We ended up with five poppies: one made by Benjamin, one made by Miriam, and three made by me (with Zoë and Alexander taking turns pulling the needle through whenever they they could convince me they should have a turn).

Here they are wearing them just before I called them to attention for our moment of silence:

We waited until the evening so that Rachel could participate (and also because we were at orchestra at 11:00). Veteran's Day is not an observed holiday around here, apparently (and somewhat surprisingly). 

For family night we talked about Peter Keyes, my great-grandmother's brother, who died from wounds sustained during the Argonne Forest offensive on September 28, 1918. By the time Peter enlisted in the army, the war was well underway (because the US had a habit of jumping into global conflicts quite late), my great-grandmother had already immigrated to Canada (and had had five Canadian-born children), and their parents had both already passed away. 

Peter was 30 and had never been married and away he went to war saying, "Well here goes, if we never come back I guess it will be soon enough."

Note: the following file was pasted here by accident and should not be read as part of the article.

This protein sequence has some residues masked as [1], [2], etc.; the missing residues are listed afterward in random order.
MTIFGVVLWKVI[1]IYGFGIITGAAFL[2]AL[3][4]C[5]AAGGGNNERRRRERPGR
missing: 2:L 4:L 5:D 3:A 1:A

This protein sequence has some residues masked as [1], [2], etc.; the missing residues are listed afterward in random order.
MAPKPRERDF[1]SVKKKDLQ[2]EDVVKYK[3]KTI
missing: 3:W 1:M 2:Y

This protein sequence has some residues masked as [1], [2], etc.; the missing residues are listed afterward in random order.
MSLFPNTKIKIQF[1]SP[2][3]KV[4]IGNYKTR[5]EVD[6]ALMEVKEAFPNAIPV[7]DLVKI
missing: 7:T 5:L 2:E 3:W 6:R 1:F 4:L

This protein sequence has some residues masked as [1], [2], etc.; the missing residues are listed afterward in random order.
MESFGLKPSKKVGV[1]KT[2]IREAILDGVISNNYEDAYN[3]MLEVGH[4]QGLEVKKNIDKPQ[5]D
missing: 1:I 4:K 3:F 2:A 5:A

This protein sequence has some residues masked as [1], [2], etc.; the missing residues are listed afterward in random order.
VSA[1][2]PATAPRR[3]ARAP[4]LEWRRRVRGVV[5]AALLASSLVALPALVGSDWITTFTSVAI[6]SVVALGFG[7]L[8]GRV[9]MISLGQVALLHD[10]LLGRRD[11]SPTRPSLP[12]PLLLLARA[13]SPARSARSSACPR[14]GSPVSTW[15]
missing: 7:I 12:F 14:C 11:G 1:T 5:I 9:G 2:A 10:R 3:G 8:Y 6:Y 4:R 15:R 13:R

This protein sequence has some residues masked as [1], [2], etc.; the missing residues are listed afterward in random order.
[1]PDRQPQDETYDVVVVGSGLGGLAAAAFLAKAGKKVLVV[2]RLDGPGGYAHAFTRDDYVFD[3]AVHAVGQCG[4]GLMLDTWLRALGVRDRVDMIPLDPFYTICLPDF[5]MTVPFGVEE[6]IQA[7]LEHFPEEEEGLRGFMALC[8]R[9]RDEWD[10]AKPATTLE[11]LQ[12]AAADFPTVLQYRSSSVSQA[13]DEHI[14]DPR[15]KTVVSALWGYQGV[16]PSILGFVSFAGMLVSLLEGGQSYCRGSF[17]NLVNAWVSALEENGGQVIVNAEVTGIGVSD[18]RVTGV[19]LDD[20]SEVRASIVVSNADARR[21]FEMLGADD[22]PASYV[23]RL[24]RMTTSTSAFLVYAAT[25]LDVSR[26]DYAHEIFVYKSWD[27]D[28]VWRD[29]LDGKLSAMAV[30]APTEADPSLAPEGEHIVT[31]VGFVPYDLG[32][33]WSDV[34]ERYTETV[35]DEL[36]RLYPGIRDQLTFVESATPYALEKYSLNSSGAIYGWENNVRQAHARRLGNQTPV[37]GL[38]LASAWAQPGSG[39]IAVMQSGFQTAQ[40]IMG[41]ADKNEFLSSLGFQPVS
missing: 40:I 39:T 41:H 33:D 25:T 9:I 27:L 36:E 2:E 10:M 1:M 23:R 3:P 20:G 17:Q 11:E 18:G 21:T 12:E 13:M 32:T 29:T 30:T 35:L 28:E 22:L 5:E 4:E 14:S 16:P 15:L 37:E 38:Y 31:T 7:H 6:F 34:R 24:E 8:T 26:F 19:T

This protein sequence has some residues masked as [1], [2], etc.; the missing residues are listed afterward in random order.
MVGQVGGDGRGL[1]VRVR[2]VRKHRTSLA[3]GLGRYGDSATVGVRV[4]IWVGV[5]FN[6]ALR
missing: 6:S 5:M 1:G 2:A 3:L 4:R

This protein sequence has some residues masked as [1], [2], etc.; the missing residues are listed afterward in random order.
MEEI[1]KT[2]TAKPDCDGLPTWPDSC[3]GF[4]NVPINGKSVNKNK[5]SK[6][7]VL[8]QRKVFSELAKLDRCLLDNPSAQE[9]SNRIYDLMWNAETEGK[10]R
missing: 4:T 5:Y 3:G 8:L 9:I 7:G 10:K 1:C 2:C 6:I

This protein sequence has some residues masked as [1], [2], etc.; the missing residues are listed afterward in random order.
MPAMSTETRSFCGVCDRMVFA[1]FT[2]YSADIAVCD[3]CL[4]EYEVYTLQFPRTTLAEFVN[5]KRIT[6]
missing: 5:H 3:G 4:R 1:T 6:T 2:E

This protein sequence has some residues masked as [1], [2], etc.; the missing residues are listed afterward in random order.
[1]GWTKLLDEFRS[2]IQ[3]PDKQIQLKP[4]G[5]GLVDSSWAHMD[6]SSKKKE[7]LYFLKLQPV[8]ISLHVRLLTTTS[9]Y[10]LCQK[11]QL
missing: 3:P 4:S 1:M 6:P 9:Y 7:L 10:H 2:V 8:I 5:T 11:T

And he didn't come back, though I honestly couldn't say for sure when he died! According to the notice in the paper (the "Richfield Reaper"), his sister Ella (Eleanor) Keyes Gleave got a telegram from their brother, Junius Wilford Keyes, saying that Peter L. Keyes had "died of wounds received in action on November 9," and the headline makes a big deal that his death occured two days before the Armistice was signed. 

(Our children, meanwhile, noted that he passed away exactly 100 years before our Grandma). 

However, his death date is listed as September 29, 1918—the day he was wounded. This is because when his sister, Ella, applied for a headstone for his grave (after his body had been shipped back to the States (though he has (or had) a gravestone in France as well)) some fourteen years later, she put down his death date as September 29, 1918.

But I honestly don't know if she got that correct, considering what a hullabaloo the paper made over the November 9th date. I suppose we'll never know for certain.